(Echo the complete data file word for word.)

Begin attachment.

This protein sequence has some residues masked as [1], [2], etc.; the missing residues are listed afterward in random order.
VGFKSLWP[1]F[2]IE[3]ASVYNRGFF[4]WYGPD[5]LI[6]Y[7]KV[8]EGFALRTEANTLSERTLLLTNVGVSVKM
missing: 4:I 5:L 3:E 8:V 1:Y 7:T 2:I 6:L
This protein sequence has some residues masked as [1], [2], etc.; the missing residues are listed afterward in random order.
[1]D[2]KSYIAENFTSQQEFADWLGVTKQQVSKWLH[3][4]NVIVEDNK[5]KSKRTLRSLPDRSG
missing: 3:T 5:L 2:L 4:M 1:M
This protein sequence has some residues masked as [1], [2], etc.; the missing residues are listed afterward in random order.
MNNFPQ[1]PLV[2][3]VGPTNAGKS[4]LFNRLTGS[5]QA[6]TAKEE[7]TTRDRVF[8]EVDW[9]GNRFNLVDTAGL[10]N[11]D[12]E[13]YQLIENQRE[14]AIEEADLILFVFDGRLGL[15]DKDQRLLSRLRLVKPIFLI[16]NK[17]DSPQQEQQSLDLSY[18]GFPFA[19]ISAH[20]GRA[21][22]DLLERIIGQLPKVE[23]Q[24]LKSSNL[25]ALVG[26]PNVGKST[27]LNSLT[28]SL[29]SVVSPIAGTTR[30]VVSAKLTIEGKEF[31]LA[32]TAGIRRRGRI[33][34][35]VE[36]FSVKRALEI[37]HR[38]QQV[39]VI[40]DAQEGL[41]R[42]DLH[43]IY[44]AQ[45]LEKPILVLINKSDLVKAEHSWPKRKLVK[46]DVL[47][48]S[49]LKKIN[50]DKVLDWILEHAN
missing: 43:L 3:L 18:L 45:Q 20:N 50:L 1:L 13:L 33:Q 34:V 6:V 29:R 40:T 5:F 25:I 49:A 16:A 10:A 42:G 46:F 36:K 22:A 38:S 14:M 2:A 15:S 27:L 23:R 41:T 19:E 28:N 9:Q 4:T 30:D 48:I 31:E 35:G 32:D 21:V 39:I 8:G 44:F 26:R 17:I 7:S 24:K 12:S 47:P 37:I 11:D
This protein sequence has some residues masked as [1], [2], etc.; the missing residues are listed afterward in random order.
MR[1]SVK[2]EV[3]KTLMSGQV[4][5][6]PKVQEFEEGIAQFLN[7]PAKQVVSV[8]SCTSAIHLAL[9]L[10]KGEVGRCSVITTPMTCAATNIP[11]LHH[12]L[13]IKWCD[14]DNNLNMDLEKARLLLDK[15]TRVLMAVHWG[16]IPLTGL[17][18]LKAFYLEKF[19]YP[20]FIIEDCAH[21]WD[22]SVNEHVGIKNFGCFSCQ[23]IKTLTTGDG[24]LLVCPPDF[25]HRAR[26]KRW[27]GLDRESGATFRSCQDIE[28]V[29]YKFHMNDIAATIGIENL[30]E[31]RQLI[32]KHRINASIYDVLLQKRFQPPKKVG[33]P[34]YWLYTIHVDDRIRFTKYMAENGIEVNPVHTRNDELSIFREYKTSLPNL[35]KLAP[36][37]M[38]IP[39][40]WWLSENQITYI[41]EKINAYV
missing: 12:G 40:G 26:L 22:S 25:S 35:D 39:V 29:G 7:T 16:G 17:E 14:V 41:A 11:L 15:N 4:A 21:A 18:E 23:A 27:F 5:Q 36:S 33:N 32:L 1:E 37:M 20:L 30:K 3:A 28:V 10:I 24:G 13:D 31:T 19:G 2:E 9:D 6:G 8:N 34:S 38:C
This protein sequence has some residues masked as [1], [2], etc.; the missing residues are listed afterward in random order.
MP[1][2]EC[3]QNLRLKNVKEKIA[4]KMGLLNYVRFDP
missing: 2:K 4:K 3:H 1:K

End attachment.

This protein sequence has some residues masked as [1], [2], etc.; the missing residues are listed afterward in random order.
VGFKSLWP[1]F[2]IE[3]ASVYNRGFF[4]WYGPD[5]LI[6]Y[7]KV[8]EGFALRTEANTLSERTLLLTNVGVSVKM
missing: 4:I 5:L 3:E 8:V 1:Y 7:T 2:I 6:L
This protein sequence has some residues masked as [1], [2], etc.; the missing residues are listed afterward in random order.
[1]D[2]KSYIAENFTSQQEFADWLGVTKQQVSKWLH[3][4]NVIVEDNK[5]KSKRTLRSLPDRSG
missing: 3:T 5:L 2:L 4:M 1:M
This protein sequence has some residues masked as [1], [2], etc.; the missing residues are listed afterward in random order.
MNNFPQ[1]PLV[2][3]VGPTNAGKS[4]LFNRLTGS[5]QA[6]TAKEE[7]TTRDRVF[8]EVDW[9]GNRFNLVDTAGL[10]N[11]D[12]E[13]YQLIENQRE[14]AIEEADLILFVFDGRLGL[15]DKDQRLLSRLRLVKPIFLI[16]NK[17]DSPQQEQQSLDLSY[18]GFPFA[19]ISAH[20]GRA[21][22]DLLERIIGQLPKVE[23]Q[24]LKSSNL[25]ALVG[26]PNVGKST[27]LNSLT[28]SL[29]SVVSPIAGTTR[30]VVSAKLTIEGKEF[31]LA[32]TAGIRRRGRI[33][34][35]VE[36]FSVKRALEI[37]HR[38]QQV[39]VI[40]DAQEGL[41]R[42]DLH[43]IY[44]AQ[45]LEKPILVLINKSDLVKAEHSWPKRKLVK[46]DVL[47][48]S[49]LKKIN[50]DKVLDWILEHAN
missing: 43:L 3:L 18:L 45:Q 20:N 50:L 1:L 13:L 33:Q 34:V 6:V 29:R 40:T 5:F 25:I 49:A 16:A 10:A 42:G 46:F 36:K 22:A 38:S 14:M 2:A 15:S 27:L 23:R 41:T 19:E 28:N 9:Q 4:T 30:D 48:I 31:E 35:G 32:D 21:V 39:I 8:G 44:F 26:R 17:I 7:S 24:K 12:S 47:P 37:I 11:D
This protein sequence has some residues masked as [1], [2], etc.; the missing residues are listed afterward in random order.
MR[1]SVK[2]EV[3]KTLMSGQV[4][5][6]PKVQEFEEGIAQFLN[7]PAKQVVSV[8]SCTSAIHLAL[9]L[10]KGEVGRCSVITTPMTCAATNIP[11]LHH[12]L[13]IKWCD[14]DNNLNMDLEKARLLLDK[15]TRVLMAVHWG[16]IPLTGL[17][18]LKAFYLEKF[19]YP[20]FIIEDCAH[21]WD[22]SVNEHVGIKNFGCFSCQ[23]IKTLTTGDG[24]LLVCPPDF[25]HRAR[26]KRW[27]GLDRESGATFRSCQDIE[28]V[29]YKFHMNDIAATIGIENL[30]E[31]RQLI[32]KHRINASIYDVLLQKRFQPPKKVG[33]P[34]YWLYTIHVDDRIRFTKYMAENGIEVNPVHTRNDELSIFREYKTSLPNL[35]KLAP[36][37]M[38]IP[39][40]WWLSENQITYI[41]EKINAYV
missing: 12:G 40:G 26:L 22:S 25:S 35:D 39:V 29:G 7:T 16:G 17:E 14:V 41:A 11:L 15:N 4:A 21:A 18:E 23:A 27:F 5:Q 36:S 33:N 32:L 1:E 37:M 20:L 30:K 3:A 28:V 10:I 24:G 13:D 31:T 19:G 2:E 9:D 6:G 8:N 34:S 38:C
This protein sequence has some residues masked as [1], [2], etc.; the missing residues are listed afterward in random order.
MP[1][2]EC[3]QNLRLKNVKEKIA[4]KMGLLNYVRFDP
missing: 2:K 4:K 3:H 1:K